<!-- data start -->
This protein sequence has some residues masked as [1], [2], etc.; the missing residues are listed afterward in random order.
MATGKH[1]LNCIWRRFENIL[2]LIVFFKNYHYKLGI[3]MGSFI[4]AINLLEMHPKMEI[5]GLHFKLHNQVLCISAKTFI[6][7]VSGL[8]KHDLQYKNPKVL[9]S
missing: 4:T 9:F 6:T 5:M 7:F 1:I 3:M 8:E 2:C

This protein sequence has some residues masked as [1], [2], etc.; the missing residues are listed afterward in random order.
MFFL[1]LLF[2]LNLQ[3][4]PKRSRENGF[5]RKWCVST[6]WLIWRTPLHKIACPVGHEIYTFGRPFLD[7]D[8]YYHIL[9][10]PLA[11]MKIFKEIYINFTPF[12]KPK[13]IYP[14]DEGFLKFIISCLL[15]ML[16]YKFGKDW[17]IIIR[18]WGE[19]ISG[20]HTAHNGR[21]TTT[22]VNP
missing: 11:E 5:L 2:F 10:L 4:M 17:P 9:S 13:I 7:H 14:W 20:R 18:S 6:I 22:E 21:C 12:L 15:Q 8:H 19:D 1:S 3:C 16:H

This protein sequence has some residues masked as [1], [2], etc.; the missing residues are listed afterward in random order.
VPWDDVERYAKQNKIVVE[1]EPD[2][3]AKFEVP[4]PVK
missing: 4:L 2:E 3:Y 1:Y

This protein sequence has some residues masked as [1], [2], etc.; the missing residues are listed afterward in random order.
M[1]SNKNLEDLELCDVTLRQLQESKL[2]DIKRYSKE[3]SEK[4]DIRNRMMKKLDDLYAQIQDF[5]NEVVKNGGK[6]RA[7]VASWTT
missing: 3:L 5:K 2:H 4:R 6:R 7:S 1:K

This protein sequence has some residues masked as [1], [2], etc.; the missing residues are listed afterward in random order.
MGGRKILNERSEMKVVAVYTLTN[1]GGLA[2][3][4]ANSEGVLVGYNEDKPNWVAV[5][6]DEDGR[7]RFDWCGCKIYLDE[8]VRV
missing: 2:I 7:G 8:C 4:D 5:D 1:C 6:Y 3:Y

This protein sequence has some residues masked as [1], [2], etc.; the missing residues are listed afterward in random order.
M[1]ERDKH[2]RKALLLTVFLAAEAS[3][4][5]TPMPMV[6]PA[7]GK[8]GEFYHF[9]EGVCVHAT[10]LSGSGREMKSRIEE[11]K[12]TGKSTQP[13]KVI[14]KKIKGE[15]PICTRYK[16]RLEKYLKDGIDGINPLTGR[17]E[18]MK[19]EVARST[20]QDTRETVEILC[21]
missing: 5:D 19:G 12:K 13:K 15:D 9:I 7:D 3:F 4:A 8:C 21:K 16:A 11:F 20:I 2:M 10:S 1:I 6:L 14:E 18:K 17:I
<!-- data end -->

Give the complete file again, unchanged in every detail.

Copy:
This protein sequence has some residues masked as [1], [2], etc.; the missing residues are listed afterward in random order.
MATGKH[1]LNCIWRRFENIL[2]LIVFFKNYHYKLGI[3]MGSFI[4]AINLLEMHPKMEI[5]GLHFKLHNQVLCISAKTFI[6][7]VSGL[8]KHDLQYKNPKVL[9]S
missing: 4:T 9:F 6:T 5:M 7:F 1:I 3:M 8:E 2:C

This protein sequence has some residues masked as [1], [2], etc.; the missing residues are listed afterward in random order.
MFFL[1]LLF[2]LNLQ[3][4]PKRSRENGF[5]RKWCVST[6]WLIWRTPLHKIACPVGHEIYTFGRPFLD[7]D[8]YYHIL[9][10]PLA[11]MKIFKEIYINFTPF[12]KPK[13]IYP[14]DEGFLKFIISCLL[15]ML[16]YKFGKDW[17]IIIR[18]WGE[19]ISG[20]HTAHNGR[21]TTT[22]VNP
missing: 11:E 5:L 2:F 10:L 4:M 17:P 9:S 13:I 7:H 14:W 20:R 18:S 6:I 22:E 21:C 12:L 15:Q 8:H 19:D 1:S 3:C 16:H

This protein sequence has some residues masked as [1], [2], etc.; the missing residues are listed afterward in random order.
VPWDDVERYAKQNKIVVE[1]EPD[2][3]AKFEVP[4]PVK
missing: 4:L 2:E 3:Y 1:Y

This protein sequence has some residues masked as [1], [2], etc.; the missing residues are listed afterward in random order.
M[1]SNKNLEDLELCDVTLRQLQESKL[2]DIKRYSKE[3]SEK[4]DIRNRMMKKLDDLYAQIQDF[5]NEVVKNGGK[6]RA[7]VASWTT
missing: 3:L 5:K 2:H 4:R 6:R 7:S 1:K

This protein sequence has some residues masked as [1], [2], etc.; the missing residues are listed afterward in random order.
MGGRKILNERSEMKVVAVYTLTN[1]GGLA[2][3][4]ANSEGVLVGYNEDKPNWVAV[5][6]DEDGR[7]RFDWCGCKIYLDE[8]VRV
missing: 2:I 7:G 8:C 4:D 5:D 1:C 6:Y 3:Y

This protein sequence has some residues masked as [1], [2], etc.; the missing residues are listed afterward in random order.
M[1]ERDKH[2]RKALLLTVFLAAEAS[3][4][5]TPMPMV[6]PA[7]GK[8]GEFYHF[9]EGVCVHAT[10]LSGSGREMKSRIEE[11]K[12]TGKSTQP[13]KVI[14]KKIKGE[15]PICTRYK[16]RLEKYLKDGIDGINPLTGR[17]E[18]MK[19]EVARST[20]QDTRETVEILC[21]
missing: 5:D 19:G 12:K 13:K 15:D 9:I 7:D 3:F 4:A 8:C 21:K 16:A 11:F 20:I 2:M 10:S 1:I 6:L 14:E 18:K 17:I